EcoAlf recycled polyester shopper
If you're anything like me then your car is probably full of what can only be classified as "stuff." At this point in my life, I can admit that I'm never gonna change my ways and that my car is one of my many stuff repositories. But I can buy a big old bag so that if I let people who don't live like gremlins into my vehicle, it's easy to instantly tidy up my collection of half-empty cans of oil, interesting rocks, and other junk I've found.
Spanish brand EcoAlf uses recycled polyester to make an admittedly pricey but genuinely classy, sustainably reclaimed shopper that creates the illusion that you have your life under control as well as it does the IKEA run. EcoAlf gets its fibers from landfills and processes sea plastics to make their products, so new fibers are minimized and each item actively addresses waste.
Kungs MID-IS eco ice scraper
It's winter, which means there's ice on your car. Most scrapers have two problems: they're not very good and they're made of plastic. The Kungs MID-IS solves both of these by being a bit of Finnish engineering that goes out of its way both to be made out of recycled parts and to actually guarantee it'll be of some use.
Anyone who's had the disheartening experience of having bits of your scraper snap off, while the windshield stays firmly iced, can take heart with the fact that this is an incredibly reasonably priced product that, in its Eco Model, is also kind to the environment. The weather's set to get more extreme as climate change progresses, so get one of these now.
Again, you do stuff with your car. You put kids and dogs and interesting rocks (I may have a problem) inside it. And if your car's very much less in the luxury segment than the lugging stuff one then you probably have a crappy, fraying tarpaulin or two knocking around in the trunk.
Plastic tarp is horrible in sustainability terms; it's not durable, it's not really recyclable and it often ends up parked in a landfill forever. So although cotton is a problem in some contexts, it's a lot better to get a long-lasting, heavy canvas tarp than to run through your fifth torn blue one of the year. Plus it does kinda look a lot nicer and doesn't squeak when you shove a box of stuff over it. Glamptex makes heavy canvas tarps that are sized to pretty much any trunk or frunk.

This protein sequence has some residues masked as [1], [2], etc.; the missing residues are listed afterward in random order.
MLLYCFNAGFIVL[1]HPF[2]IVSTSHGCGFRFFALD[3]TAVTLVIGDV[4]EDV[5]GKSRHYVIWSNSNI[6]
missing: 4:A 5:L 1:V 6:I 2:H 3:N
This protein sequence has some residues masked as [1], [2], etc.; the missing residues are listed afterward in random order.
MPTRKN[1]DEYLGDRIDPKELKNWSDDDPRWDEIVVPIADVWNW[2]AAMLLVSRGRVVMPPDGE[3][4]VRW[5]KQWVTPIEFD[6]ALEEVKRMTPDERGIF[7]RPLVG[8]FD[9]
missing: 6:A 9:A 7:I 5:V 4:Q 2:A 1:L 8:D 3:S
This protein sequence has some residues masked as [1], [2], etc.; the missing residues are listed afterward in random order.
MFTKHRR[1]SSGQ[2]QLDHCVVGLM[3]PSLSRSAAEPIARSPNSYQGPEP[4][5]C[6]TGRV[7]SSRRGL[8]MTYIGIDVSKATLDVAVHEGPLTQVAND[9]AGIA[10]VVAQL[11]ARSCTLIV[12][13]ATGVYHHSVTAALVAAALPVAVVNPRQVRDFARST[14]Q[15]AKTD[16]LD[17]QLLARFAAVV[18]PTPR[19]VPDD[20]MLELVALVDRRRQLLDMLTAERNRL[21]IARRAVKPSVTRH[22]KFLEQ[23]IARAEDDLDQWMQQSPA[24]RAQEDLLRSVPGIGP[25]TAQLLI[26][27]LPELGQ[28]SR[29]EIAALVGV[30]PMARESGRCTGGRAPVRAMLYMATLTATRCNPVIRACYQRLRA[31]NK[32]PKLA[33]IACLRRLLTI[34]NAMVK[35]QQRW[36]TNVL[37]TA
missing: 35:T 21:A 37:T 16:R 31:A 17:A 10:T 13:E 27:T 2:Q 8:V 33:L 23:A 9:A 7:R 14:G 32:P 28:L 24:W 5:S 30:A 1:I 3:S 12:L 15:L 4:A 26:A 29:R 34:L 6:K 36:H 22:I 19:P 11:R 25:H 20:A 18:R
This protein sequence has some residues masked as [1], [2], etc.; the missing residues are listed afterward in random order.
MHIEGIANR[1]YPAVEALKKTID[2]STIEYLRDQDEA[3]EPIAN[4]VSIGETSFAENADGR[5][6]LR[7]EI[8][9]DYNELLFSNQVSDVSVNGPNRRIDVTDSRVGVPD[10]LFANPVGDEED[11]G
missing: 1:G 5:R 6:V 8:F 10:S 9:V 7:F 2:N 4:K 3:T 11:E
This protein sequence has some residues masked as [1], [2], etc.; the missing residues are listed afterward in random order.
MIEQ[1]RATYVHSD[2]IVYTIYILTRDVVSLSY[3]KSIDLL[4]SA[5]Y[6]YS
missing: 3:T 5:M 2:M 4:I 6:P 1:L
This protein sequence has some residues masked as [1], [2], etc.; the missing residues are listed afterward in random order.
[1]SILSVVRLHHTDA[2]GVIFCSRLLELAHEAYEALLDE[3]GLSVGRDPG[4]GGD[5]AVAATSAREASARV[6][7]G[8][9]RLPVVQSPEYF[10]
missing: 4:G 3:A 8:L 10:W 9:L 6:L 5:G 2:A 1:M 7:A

EcoSmart waterless car wash
This isn't the most glamorous thing in history but washing your car is an ecological concern. First, using a hose is gonna take up water, which isn't ideal, and secondly, there are all kinds of chemicals in the stuff you actually put on your car—ironically mostly to remove the film of particulates and other bad things that have come out of (mostly) other people's cars.
But not all of us want to ride round in a dusty heap. Chemical Guys' EcoSmart waterless wash works with carnauba wax to make a product that coats and protects your car, lifting off all the grime with a fraction of the amount of water you'd use otherwise. Despite the lurid green color, it's natural and you don't have to worry about the small amount that gets washed away going down the drain. Downside: no longer an excuse not to clean your car but hey, it's a gift that's whoever receives its problem.
Recycled car paint jewelry
This is not a purely practical item per se, but hey, it is a gift. Car paint is relatively hard to recycle, although of course we get through plenty of it with chips and scratches and top ups and resprays.
Fordite is a jewelry material that's made of paint leftovers. Residue in auto shops gets molded into decorative shapes and used like glass or amber could be, saving it from ending up in a landfill. Arguably, it's just cool jewelry (even F1 drivers have them) but given it's also a way of making use of automotive waste that'd otherwise end up clogging up the planet, stuff like this ring by DeltaF Designs are a neat way of saving something.
Put up a different kind of tree this holiday season. If you can avoid generating CO2 then that's always better than trying to mitigate it afterward. But if there's anyone you know who's wracked with guilt over their driving but doesn't currently have another option then yeah, you can pay to salve their conscience.
Our Trace lets you buy gift packages that commit to a certain amount of carbon offset and a certain number of trees planted, so you've got some guarantee that there will be a meaningful effect.